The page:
Ibuki is herself an admirable heroine, working hard at both school and fantasy ninja training, even with an entire rival ninja clan after her, tests of courage and will and college exams in front of her. The main point – one that I actually appreciated – wasn’t whether she won, but that she tried. The culture of “trying” is still seen as weak in many parts of the world, and while sincerity isn’t always a valid replacement for competence, we also have to learn how to deal with failure.

Of course our rivals become our allies and the cute guy ninja is at the college she is going to attend, so bonus!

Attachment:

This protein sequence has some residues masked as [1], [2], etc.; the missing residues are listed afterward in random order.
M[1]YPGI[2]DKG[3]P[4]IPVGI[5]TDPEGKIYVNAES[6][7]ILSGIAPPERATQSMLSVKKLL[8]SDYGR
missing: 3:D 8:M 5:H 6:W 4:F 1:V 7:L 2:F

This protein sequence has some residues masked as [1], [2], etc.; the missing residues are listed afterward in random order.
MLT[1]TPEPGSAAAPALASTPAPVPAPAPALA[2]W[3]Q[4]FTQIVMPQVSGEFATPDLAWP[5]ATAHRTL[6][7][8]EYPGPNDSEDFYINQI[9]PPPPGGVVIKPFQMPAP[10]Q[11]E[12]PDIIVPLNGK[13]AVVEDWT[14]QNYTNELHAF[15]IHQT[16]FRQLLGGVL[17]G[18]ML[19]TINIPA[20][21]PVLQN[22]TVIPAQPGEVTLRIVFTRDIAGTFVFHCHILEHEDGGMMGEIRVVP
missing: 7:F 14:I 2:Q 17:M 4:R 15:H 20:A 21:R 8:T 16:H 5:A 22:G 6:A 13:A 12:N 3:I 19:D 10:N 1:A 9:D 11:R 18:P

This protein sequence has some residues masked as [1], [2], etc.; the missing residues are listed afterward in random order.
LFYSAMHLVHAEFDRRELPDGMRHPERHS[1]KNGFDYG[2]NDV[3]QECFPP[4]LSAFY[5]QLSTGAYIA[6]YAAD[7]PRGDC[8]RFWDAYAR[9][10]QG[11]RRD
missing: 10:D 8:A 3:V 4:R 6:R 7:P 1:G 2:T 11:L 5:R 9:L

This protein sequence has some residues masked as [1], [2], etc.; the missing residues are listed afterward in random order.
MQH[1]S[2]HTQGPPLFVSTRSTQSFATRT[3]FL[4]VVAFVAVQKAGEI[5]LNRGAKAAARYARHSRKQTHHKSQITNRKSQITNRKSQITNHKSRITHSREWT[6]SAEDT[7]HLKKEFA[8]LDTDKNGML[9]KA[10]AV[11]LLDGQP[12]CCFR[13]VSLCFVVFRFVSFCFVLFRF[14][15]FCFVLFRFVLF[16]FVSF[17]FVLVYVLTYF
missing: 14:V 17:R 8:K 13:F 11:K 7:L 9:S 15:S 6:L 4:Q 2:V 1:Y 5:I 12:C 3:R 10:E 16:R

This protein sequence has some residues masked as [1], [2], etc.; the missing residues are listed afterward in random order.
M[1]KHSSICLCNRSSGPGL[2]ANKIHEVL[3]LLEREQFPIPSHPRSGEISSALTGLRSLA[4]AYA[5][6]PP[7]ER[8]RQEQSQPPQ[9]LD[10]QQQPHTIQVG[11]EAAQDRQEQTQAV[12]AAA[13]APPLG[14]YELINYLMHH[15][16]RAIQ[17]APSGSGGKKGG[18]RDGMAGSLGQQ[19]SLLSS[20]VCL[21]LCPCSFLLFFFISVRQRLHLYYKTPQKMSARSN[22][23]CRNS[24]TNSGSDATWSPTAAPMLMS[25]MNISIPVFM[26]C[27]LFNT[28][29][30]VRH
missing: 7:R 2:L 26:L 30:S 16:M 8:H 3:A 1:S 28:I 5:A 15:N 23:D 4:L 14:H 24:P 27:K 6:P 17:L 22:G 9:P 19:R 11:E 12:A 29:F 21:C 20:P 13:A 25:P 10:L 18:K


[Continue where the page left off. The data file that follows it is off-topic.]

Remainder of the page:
The story reads very tween-aged audience, and even the pandery gallery art isn’t explicitly oversexualized, but it still is pretty pandery. Apparently Capcom thinks 12 year old boys and girls will both be able to enjoy this book. Girls can, but they have flip past some of the pics to be able to do it. As usual. Sigh.

Ratings:

Art – 7
Story – 7, +1 for lessons that make sense
Characters – 8 Definitely the strong point
Yuri – 0
Service – 2 Mild by the game’s standards

Overall – 8 More enjoyable than expected, you were right on the money Louis!

…sometimes I fantasize about a media and entertainment complex that didn’t compulsively sexualize women, an industry that cast black-skinned and Asian people in roles without controversy. It’s not just a fantasy. All we have to do is be a little less lazy and we could change this.

Send to Kindle